2017 has been a huge year for healthy, clean eating with a real focus on curbing the amount of sugar that we consume on a daily basis. As a result, rare sugars like allulose have seen a tremendous increase in consumer awareness, as well as in consumption.

As we look towards next year’s trends, let’s also have a look at the impact that allulose has had on the way we eat and the dietary choices that we make.

Is Erythritol a Healthy Alternative to Sugar?

The popularity of allulose has introduced other alternative sugars onto the market. This article from Care2 talks about Erythritol, an alcohol derived sugar that may have other health benefits.

A calorie-free sweetener found in some fermented foods, Erythritol is mainly derived from cornstarch and is almost 80% as sweet as table sugar.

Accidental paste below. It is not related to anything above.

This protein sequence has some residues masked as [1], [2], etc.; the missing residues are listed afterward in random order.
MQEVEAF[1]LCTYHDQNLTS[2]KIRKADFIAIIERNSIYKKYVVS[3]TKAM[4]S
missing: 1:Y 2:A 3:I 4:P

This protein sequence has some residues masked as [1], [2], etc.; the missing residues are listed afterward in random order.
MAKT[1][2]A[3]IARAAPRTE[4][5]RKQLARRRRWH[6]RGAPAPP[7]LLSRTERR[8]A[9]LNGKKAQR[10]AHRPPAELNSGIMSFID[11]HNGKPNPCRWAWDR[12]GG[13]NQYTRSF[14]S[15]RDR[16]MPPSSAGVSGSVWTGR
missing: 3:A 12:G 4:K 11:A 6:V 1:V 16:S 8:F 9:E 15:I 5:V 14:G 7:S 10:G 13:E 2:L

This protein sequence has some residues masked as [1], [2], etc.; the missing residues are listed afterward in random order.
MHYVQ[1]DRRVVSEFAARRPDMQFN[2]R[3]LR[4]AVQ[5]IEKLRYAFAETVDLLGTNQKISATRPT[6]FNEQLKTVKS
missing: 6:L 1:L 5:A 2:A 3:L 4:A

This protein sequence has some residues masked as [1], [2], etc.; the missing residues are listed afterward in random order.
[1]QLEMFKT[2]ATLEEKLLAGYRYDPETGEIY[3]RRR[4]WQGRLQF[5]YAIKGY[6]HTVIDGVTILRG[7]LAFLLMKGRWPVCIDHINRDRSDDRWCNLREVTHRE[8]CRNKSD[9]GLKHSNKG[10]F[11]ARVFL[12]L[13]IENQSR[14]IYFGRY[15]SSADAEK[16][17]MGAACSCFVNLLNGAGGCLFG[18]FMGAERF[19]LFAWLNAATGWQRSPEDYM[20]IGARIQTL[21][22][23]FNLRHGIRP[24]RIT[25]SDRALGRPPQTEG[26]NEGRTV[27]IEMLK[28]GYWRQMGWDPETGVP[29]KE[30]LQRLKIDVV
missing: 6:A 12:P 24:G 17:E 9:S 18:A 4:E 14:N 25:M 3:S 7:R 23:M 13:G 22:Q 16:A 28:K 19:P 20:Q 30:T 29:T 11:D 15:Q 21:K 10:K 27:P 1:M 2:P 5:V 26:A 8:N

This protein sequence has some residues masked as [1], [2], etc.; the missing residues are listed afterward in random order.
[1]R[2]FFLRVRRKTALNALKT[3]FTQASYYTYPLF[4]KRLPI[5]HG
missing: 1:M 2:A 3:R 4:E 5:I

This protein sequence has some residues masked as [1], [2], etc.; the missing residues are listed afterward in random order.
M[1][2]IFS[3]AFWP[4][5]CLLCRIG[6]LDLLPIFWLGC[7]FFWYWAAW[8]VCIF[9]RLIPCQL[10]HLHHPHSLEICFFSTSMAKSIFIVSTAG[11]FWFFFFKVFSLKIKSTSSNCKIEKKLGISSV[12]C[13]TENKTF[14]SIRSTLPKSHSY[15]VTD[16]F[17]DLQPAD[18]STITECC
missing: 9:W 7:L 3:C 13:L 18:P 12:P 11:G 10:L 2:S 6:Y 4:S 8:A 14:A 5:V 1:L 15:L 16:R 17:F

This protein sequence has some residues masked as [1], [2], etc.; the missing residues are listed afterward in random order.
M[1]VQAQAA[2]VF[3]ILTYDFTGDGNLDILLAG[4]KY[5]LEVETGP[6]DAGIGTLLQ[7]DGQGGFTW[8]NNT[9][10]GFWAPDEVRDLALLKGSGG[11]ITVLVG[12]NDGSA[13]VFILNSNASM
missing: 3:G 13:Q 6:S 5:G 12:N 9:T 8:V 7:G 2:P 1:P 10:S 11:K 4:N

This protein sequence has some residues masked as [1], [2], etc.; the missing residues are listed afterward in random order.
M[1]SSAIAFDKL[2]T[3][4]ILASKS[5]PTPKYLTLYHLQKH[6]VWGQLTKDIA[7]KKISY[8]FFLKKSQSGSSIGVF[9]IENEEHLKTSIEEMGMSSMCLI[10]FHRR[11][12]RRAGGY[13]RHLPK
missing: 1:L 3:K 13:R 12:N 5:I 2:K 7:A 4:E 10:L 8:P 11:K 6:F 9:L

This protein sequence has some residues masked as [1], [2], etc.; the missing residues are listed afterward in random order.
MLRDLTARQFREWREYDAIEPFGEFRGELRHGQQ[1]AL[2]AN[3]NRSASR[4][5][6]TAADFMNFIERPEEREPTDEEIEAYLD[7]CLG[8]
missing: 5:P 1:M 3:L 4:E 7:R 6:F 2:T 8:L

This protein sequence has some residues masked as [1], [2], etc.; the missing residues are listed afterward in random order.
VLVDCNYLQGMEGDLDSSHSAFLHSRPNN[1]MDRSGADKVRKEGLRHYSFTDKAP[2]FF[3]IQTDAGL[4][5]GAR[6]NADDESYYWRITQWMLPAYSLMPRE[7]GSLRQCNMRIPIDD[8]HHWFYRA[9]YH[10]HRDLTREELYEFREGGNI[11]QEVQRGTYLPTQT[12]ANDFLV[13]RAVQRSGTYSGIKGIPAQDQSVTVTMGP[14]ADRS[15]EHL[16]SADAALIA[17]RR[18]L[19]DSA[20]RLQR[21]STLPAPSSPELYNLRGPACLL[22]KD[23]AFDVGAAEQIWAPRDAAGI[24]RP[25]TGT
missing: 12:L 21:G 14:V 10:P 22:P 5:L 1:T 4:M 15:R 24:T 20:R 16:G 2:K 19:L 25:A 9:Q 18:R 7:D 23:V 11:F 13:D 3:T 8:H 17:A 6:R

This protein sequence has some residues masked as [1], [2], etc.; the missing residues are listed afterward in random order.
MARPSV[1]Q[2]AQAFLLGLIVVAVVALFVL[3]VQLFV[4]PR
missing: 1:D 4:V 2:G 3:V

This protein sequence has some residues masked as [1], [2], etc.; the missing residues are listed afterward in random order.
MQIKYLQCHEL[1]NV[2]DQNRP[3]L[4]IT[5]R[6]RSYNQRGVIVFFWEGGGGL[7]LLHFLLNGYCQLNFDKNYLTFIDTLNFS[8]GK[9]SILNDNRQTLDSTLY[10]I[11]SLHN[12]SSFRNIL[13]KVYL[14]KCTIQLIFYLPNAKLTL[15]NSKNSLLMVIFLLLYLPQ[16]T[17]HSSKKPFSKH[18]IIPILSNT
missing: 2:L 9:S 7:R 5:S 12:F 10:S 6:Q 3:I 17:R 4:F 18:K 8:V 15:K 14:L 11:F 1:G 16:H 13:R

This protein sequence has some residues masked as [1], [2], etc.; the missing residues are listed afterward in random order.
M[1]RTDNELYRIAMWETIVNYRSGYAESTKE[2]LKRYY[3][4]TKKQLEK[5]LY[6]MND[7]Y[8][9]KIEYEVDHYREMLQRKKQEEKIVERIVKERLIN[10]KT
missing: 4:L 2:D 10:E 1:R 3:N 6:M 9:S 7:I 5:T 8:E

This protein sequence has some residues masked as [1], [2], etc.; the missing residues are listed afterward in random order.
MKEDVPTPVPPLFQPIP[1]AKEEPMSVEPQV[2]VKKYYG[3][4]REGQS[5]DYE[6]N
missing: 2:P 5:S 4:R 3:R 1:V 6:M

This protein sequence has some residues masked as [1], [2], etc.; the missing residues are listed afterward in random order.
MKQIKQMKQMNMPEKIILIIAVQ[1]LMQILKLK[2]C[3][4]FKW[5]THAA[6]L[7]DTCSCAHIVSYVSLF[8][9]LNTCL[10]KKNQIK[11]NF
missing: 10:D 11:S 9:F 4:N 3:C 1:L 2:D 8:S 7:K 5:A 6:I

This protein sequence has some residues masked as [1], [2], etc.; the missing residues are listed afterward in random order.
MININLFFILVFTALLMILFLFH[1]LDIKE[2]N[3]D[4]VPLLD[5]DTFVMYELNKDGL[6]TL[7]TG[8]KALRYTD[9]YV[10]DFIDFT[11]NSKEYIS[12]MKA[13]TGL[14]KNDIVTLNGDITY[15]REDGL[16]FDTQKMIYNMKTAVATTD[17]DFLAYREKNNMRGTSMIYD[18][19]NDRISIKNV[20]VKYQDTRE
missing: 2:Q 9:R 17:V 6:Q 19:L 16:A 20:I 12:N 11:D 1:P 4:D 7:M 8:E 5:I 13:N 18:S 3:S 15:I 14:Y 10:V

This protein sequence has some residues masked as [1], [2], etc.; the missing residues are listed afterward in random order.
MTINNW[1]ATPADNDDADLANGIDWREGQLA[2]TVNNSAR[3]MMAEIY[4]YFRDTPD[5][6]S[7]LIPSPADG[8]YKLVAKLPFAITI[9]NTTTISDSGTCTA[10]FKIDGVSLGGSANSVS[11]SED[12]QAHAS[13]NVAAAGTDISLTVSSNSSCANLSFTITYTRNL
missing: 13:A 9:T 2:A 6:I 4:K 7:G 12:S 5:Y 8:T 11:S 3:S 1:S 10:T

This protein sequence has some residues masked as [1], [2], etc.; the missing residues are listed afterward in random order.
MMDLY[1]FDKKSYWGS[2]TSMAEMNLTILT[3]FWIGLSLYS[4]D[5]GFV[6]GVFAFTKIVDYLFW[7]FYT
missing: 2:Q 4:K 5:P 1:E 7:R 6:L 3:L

Like allulose, Erythritol doesn’t show any negative side effects and is reported to actually improve dental health. Alternative sugars are on the rise!

The Art of Sugar Reduction

In a September article from Nutritional Outlook, Veronica Cueva-Beach of Tate & Lyle talks about their work developing an allulose based sweetener, and the challenges of reducing sugar in your diet.

It turns out that reducing or replacing sugar in your diet is not so simple. In everything from baked goods to beverages, sugar is often a key ingredient and so substituting it requires a lot of testing and tweaking.

Finding the right mix of sugars is a challenge, but with groups like Tate & Lyle on the case, the possibilities are endless.

Are sugar alternatives really a healthier option?

Good Food has a great article about low sugar diets, and what you need to know before making the switch to your daily routine.

There are a lot of benefits to alternative sugars, but it’s important to make sure that you’re not replacing sucrose (table sugar) with too much fructose (found in many ‘natural’ sweeteners).

Maple syrup, which naturally contains allulose, also contains high amounts of sucrose. If you’re looking to curb your carbs, the rare sugars in maple syrup should probably stay a rare treat for your Sunday brunch.

For more allulose news and tips, stick with Carve Nutrition!